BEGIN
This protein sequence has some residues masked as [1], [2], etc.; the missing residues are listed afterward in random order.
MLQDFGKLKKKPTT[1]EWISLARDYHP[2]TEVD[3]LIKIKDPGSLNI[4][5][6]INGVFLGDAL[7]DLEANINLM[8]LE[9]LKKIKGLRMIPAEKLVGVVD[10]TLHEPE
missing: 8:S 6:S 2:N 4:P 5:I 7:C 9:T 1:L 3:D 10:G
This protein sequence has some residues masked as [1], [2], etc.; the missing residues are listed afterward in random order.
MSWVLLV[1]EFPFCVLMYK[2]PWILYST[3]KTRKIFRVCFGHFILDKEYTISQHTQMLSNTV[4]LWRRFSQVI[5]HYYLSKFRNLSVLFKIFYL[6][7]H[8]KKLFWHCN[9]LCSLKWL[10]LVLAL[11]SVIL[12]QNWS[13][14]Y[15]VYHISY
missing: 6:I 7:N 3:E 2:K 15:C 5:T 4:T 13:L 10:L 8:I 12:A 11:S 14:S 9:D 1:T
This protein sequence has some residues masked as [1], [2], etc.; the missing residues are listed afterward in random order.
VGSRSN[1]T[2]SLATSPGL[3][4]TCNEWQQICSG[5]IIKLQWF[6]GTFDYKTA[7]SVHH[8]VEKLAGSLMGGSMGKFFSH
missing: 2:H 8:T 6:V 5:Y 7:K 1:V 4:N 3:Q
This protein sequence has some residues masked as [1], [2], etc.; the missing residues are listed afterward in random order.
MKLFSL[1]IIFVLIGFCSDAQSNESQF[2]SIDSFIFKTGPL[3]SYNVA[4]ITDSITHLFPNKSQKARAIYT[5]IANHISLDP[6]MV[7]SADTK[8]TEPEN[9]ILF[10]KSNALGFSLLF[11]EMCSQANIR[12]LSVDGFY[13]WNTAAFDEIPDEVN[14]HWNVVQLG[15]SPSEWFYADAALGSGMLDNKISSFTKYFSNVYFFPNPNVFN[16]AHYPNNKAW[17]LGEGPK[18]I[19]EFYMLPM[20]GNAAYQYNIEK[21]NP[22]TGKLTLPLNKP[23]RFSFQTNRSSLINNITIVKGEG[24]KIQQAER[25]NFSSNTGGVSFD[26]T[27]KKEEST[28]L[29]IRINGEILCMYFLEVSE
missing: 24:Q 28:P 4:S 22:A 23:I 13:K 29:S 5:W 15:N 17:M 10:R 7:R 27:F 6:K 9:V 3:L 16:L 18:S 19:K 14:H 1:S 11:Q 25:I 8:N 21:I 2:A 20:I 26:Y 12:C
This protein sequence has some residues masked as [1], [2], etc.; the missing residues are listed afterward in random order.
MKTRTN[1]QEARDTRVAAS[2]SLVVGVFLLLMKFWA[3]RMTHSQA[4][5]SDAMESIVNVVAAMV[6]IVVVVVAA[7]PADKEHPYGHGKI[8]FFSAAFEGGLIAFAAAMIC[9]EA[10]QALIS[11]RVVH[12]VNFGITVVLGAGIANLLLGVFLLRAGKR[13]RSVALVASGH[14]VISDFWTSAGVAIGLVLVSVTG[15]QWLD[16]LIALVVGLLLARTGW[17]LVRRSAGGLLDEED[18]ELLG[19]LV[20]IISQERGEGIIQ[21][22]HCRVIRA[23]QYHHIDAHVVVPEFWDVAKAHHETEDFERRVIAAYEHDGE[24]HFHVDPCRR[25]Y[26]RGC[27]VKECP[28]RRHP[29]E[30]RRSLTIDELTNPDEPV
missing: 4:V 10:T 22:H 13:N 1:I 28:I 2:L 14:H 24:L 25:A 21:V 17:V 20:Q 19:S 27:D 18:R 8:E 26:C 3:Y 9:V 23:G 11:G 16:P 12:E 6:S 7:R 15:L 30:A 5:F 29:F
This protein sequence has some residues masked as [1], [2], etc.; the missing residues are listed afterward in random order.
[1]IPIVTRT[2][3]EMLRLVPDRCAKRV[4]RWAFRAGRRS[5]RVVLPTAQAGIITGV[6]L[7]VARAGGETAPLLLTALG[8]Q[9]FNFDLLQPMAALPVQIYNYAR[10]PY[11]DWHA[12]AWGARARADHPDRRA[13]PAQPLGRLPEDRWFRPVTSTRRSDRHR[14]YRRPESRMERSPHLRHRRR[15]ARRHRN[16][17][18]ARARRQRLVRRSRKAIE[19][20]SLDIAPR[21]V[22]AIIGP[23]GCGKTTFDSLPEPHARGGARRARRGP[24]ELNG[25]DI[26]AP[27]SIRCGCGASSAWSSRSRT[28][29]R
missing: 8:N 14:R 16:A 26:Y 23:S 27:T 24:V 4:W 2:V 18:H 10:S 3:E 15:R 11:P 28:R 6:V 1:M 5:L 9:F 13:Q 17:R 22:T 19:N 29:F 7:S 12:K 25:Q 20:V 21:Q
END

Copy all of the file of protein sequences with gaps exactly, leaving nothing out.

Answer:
This protein sequence has some residues masked as [1], [2], etc.; the missing residues are listed afterward in random order.
MLQDFGKLKKKPTT[1]EWISLARDYHP[2]TEVD[3]LIKIKDPGSLNI[4][5][6]INGVFLGDAL[7]DLEANINLM[8]LE[9]LKKIKGLRMIPAEKLVGVVD[10]TLHEPE
missing: 8:S 6:S 2:N 4:P 5:I 7:C 9:T 1:L 3:D 10:G
This protein sequence has some residues masked as [1], [2], etc.; the missing residues are listed afterward in random order.
MSWVLLV[1]EFPFCVLMYK[2]PWILYST[3]KTRKIFRVCFGHFILDKEYTISQHTQMLSNTV[4]LWRRFSQVI[5]HYYLSKFRNLSVLFKIFYL[6][7]H[8]KKLFWHCN[9]LCSLKWL[10]LVLAL[11]SVIL[12]QNWS[13][14]Y[15]VYHISY
missing: 6:I 7:N 3:E 2:K 15:C 5:T 4:T 13:L 10:L 8:I 12:A 11:S 14:S 9:D 1:T
This protein sequence has some residues masked as [1], [2], etc.; the missing residues are listed afterward in random order.
VGSRSN[1]T[2]SLATSPGL[3][4]TCNEWQQICSG[5]IIKLQWF[6]GTFDYKTA[7]SVHH[8]VEKLAGSLMGGSMGKFFSH
missing: 2:H 8:T 6:V 5:Y 7:K 1:V 4:N 3:Q
This protein sequence has some residues masked as [1], [2], etc.; the missing residues are listed afterward in random order.
MKLFSL[1]IIFVLIGFCSDAQSNESQF[2]SIDSFIFKTGPL[3]SYNVA[4]ITDSITHLFPNKSQKARAIYT[5]IANHISLDP[6]MV[7]SADTK[8]TEPEN[9]ILF[10]KSNALGFSLLF[11]EMCSQANIR[12]LSVDGFY[13]WNTAAFDEIPDEVN[14]HWNVVQLG[15]SPSEWFYADAALGSGMLDNKISSFTKYFSNVYFFPNPNVFN[16]AHYPNNKAW[17]LGEGPK[18]I[19]EFYMLPM[20]GNAAYQYNIEK[21]NP[22]TGKLTLPLNKP[23]RFSFQTNRSSLINNITIVKGEG[24]KIQQAER[25]NFSSNTGGVSFD[26]T[27]KKEEST[28]L[29]IRINGEILCMYFLEVSE
missing: 24:Q 28:P 4:S 22:A 23:I 13:K 29:S 5:W 15:N 17:M 10:R 7:R 27:F 6:K 9:V 3:L 16:L 18:S 19:K 14:H 1:S 11:Q 25:I 8:N 21:I 2:A 20:I 26:Y 12:C
This protein sequence has some residues masked as [1], [2], etc.; the missing residues are listed afterward in random order.
MKTRTN[1]QEARDTRVAAS[2]SLVVGVFLLLMKFWA[3]RMTHSQA[4][5]SDAMESIVNVVAAMV[6]IVVVVVAA[7]PADKEHPYGHGKI[8]FFSAAFEGGLIAFAAAMIC[9]EA[10]QALIS[11]RVVH[12]VNFGITVVLGAGIANLLLGVFLLRAGKR[13]RSVALVASGH[14]VISDFWTSAGVAIGLVLVSVTG[15]QWLD[16]LIALVVGLLLARTGW[17]LVRRSAGGLLDEED[18]ELLG[19]LV[20]IISQERGEGIIQ[21][22]HCRVIRA[23]QYHHIDAHVVVPEFWDVAKAHHETEDFERRVIAAYEHDGE[24]HFHVDPCRR[25]Y[26]RGC[27]VKECP[28]RRHP[29]E[30]RRSLTIDELTNPDEPV
missing: 4:V 10:T 22:H 13:N 1:I 28:I 2:L 14:H 24:L 25:A 21:V 17:V 20:Q 19:S 27:D 18:R 8:E 26:C 3:Y 9:V 23:G 11:G 16:P 12:E 6:S 7:R 15:L 30:A 5:F 29:F
This protein sequence has some residues masked as [1], [2], etc.; the missing residues are listed afterward in random order.
[1]IPIVTRT[2][3]EMLRLVPDRCAKRV[4]RWAFRAGRRS[5]RVVLPTAQAGIITGV[6]L[7]VARAGGETAPLLLTALG[8]Q[9]FNFDLLQPMAALPVQIYNYAR[10]PY[11]DWHA[12]AWGARARADHPDRRA[13]PAQPLGRLPEDRWFRPVTSTRRSDRHR[14]YRRPESRMERSPHLRHRRR[15]ARRHRN[16][17][18]ARARRQRLVRRSRKAIE[19][20]SLDIAPR[21]V[22]AIIGP[23]GCGKTTFDSLPEPHARGGARRARRGP[24]ELNG[25]DI[26]AP[27]SIRCGCGASSAWSSRSRT[28][29]R
missing: 8:N 14:R 16:A 26:Y 23:S 27:T 24:V 4:W 2:V 18:H 10:S 3:E 15:R 11:P 28:R 6:V 1:M 5:L 9:F 13:Q 17:R 22:T 19:N 29:F 7:S 12:K 25:Q 20:V 21:Q